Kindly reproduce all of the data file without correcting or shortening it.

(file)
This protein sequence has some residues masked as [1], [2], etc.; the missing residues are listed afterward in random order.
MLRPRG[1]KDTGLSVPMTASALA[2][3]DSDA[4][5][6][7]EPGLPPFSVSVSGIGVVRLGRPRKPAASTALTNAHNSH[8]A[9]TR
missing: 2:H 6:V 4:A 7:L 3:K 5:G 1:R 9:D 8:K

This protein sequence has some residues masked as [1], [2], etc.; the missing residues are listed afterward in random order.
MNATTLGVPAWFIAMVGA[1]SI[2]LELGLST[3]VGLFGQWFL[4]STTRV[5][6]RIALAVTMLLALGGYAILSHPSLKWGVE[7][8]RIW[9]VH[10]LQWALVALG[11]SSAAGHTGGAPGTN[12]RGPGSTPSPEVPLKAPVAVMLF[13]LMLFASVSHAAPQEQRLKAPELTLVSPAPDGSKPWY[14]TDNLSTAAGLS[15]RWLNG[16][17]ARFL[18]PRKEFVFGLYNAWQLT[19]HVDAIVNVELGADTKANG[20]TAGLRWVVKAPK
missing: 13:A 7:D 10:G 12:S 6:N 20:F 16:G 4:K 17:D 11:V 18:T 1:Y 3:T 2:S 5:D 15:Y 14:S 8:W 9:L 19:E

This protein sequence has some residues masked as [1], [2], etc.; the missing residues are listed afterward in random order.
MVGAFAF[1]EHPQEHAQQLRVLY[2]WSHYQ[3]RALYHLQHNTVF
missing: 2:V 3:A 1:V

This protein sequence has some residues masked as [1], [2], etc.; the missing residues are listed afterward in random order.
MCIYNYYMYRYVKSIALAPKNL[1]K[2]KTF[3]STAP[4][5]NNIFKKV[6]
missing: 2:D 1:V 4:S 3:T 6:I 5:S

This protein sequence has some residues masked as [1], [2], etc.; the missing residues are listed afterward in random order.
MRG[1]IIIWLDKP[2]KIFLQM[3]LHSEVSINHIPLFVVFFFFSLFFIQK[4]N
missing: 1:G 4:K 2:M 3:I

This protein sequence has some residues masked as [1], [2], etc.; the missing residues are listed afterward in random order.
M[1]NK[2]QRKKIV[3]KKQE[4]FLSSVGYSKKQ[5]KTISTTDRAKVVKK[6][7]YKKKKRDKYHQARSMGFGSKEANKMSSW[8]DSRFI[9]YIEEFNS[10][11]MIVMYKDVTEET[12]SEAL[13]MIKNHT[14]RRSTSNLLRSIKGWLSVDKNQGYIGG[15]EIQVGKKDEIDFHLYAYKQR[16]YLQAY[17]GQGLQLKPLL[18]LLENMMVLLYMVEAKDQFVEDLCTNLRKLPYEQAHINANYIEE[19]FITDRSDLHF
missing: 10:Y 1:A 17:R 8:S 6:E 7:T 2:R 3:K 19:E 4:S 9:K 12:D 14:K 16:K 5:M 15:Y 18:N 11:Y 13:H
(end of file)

This protein sequence has some residues masked as [1], [2], etc.; the missing residues are listed afterward in random order.
MLRPRG[1]KDTGLSVPMTASALA[2][3]DSDA[4][5][6][7]EPGLPPFSVSVSGIGVVRLGRPRKPAASTALTNAHNSH[8]A[9]TR
missing: 2:H 6:V 4:A 7:L 3:K 5:G 1:R 9:D 8:K

This protein sequence has some residues masked as [1], [2], etc.; the missing residues are listed afterward in random order.
MNATTLGVPAWFIAMVGA[1]SI[2]LELGLST[3]VGLFGQWFL[4]STTRV[5][6]RIALAVTMLLALGGYAILSHPSLKWGVE[7][8]RIW[9]VH[10]LQWALVALG[11]SSAAGHTGGAPGTN[12]RGPGSTPSPEVPLKAPVAVMLF[13]LMLFASVSHAAPQEQRLKAPELTLVSPAPDGSKPWY[14]TDNLSTAAGLS[15]RWLNG[16][17]ARFL[18]PRKEFVFGLYNAWQLT[19]HVDAIVNVELGADTKANG[20]TAGLRWVVKAPK
missing: 13:A 7:D 10:G 12:S 6:N 20:F 16:G 4:K 17:D 11:V 18:T 1:Y 3:T 2:S 5:D 15:Y 14:S 8:W 9:L 19:E

This protein sequence has some residues masked as [1], [2], etc.; the missing residues are listed afterward in random order.
MVGAFAF[1]EHPQEHAQQLRVLY[2]WSHYQ[3]RALYHLQHNTVF
missing: 2:V 3:A 1:V

This protein sequence has some residues masked as [1], [2], etc.; the missing residues are listed afterward in random order.
MCIYNYYMYRYVKSIALAPKNL[1]K[2]KTF[3]STAP[4][5]NNIFKKV[6]
missing: 2:D 1:V 4:S 3:T 6:I 5:S

This protein sequence has some residues masked as [1], [2], etc.; the missing residues are listed afterward in random order.
MRG[1]IIIWLDKP[2]KIFLQM[3]LHSEVSINHIPLFVVFFFFSLFFIQK[4]N
missing: 1:G 4:K 2:M 3:I

This protein sequence has some residues masked as [1], [2], etc.; the missing residues are listed afterward in random order.
M[1]NK[2]QRKKIV[3]KKQE[4]FLSSVGYSKKQ[5]KTISTTDRAKVVKK[6][7]YKKKKRDKYHQARSMGFGSKEANKMSSW[8]DSRFI[9]YIEEFNS[10][11]MIVMYKDVTEET[12]SEAL[13]MIKNHT[14]RRSTSNLLRSIKGWLSVDKNQGYIGG[15]EIQVGKKDEIDFHLYAYKQR[16]YLQAY[17]GQGLQLKPLL[18]LLENMMVLLYMVEAKDQFVEDLCTNLRKLPYEQAHINANYIEE[19]FITDRSDLHF
missing: 10:Y 1:A 17:R 8:S 6:E 7:T 2:R 3:K 19:E 4:S 9:K 12:D 14:K 16:K 5:M 15:Y 18:N 11:Y 13:H